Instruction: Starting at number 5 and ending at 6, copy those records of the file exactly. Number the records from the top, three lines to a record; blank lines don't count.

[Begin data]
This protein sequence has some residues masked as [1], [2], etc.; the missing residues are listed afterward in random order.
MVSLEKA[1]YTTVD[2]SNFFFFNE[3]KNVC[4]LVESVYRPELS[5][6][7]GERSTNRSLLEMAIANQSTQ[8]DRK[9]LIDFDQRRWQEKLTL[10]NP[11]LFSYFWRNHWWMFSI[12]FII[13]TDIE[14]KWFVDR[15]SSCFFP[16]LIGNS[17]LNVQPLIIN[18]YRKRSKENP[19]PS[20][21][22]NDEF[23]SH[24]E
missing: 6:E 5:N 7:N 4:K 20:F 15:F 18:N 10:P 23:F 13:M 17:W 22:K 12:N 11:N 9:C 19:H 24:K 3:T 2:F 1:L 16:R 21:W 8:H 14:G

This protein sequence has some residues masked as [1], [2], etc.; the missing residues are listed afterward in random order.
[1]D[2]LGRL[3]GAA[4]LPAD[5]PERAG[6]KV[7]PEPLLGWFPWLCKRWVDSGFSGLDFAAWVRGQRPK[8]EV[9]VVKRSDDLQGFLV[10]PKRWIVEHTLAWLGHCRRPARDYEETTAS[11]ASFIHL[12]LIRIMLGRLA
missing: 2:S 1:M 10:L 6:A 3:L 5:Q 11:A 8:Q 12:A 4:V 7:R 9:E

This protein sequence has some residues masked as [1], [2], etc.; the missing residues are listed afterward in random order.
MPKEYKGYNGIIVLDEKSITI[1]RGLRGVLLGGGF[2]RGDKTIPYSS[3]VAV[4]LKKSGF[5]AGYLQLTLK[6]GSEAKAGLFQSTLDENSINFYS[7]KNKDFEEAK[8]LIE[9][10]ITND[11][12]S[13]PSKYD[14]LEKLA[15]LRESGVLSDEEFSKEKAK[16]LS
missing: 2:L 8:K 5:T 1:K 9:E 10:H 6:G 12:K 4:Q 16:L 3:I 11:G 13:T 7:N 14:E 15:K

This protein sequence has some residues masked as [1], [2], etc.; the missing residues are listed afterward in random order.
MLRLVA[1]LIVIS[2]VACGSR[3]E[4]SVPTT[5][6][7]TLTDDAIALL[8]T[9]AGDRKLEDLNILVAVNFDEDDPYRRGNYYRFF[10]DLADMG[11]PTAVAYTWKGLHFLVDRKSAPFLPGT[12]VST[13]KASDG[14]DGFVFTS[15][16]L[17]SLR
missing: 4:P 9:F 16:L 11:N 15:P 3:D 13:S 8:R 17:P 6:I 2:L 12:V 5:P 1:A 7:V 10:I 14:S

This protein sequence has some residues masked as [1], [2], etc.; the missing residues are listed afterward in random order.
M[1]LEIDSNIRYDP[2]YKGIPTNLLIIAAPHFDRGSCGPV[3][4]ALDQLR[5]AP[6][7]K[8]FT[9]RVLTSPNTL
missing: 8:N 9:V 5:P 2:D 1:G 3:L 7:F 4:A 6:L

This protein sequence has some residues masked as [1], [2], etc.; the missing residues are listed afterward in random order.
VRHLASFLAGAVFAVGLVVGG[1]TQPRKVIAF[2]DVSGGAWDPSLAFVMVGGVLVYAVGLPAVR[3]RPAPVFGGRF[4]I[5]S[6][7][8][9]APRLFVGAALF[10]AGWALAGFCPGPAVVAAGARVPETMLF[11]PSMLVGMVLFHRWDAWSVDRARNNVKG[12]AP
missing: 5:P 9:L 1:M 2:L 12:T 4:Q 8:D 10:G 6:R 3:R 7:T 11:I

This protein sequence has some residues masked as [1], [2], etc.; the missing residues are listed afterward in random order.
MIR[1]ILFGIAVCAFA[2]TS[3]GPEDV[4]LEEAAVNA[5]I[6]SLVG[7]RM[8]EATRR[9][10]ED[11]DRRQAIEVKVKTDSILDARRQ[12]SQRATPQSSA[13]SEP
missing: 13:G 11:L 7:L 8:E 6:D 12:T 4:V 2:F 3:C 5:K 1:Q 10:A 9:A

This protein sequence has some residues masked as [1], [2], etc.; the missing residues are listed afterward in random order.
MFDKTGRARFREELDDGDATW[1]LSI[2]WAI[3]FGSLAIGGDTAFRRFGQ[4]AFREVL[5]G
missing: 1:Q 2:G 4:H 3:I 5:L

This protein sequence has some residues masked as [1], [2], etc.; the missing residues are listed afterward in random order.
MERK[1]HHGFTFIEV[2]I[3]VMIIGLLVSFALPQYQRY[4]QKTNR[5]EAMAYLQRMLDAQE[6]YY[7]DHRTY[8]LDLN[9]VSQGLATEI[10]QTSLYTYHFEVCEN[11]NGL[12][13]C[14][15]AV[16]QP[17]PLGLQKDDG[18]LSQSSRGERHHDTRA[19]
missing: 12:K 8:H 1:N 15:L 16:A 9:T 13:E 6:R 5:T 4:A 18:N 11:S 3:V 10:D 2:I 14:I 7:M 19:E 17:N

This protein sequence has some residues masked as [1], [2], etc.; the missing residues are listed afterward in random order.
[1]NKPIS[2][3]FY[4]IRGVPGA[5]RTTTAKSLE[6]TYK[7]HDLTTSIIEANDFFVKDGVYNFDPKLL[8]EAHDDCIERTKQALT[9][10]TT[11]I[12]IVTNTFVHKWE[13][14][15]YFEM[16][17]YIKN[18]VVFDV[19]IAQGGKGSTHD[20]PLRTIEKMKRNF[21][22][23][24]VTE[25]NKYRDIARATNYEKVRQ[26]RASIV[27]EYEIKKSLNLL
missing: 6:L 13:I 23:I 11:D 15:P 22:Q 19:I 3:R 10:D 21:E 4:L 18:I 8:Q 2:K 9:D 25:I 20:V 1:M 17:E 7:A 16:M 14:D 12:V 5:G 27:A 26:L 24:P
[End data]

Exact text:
This protein sequence has some residues masked as [1], [2], etc.; the missing residues are listed afterward in random order.
M[1]LEIDSNIRYDP[2]YKGIPTNLLIIAAPHFDRGSCGPV[3][4]ALDQLR[5]AP[6][7]K[8]FT[9]RVLTSPNTL
missing: 8:N 9:V 5:P 2:D 1:G 3:L 7:F 4:A 6:L

This protein sequence has some residues masked as [1], [2], etc.; the missing residues are listed afterward in random order.
VRHLASFLAGAVFAVGLVVGG[1]TQPRKVIAF[2]DVSGGAWDPSLAFVMVGGVLVYAVGLPAVR[3]RPAPVFGGRF[4]I[5]S[6][7][8][9]APRLFVGAALF[10]AGWALAGFCPGPAVVAAGARVPETMLF[11]PSMLVGMVLFHRWDAWSVDRARNNVKG[12]AP
missing: 5:P 9:L 1:M 2:L 12:T 4:Q 8:D 10:G 6:R 3:R 7:T 11:I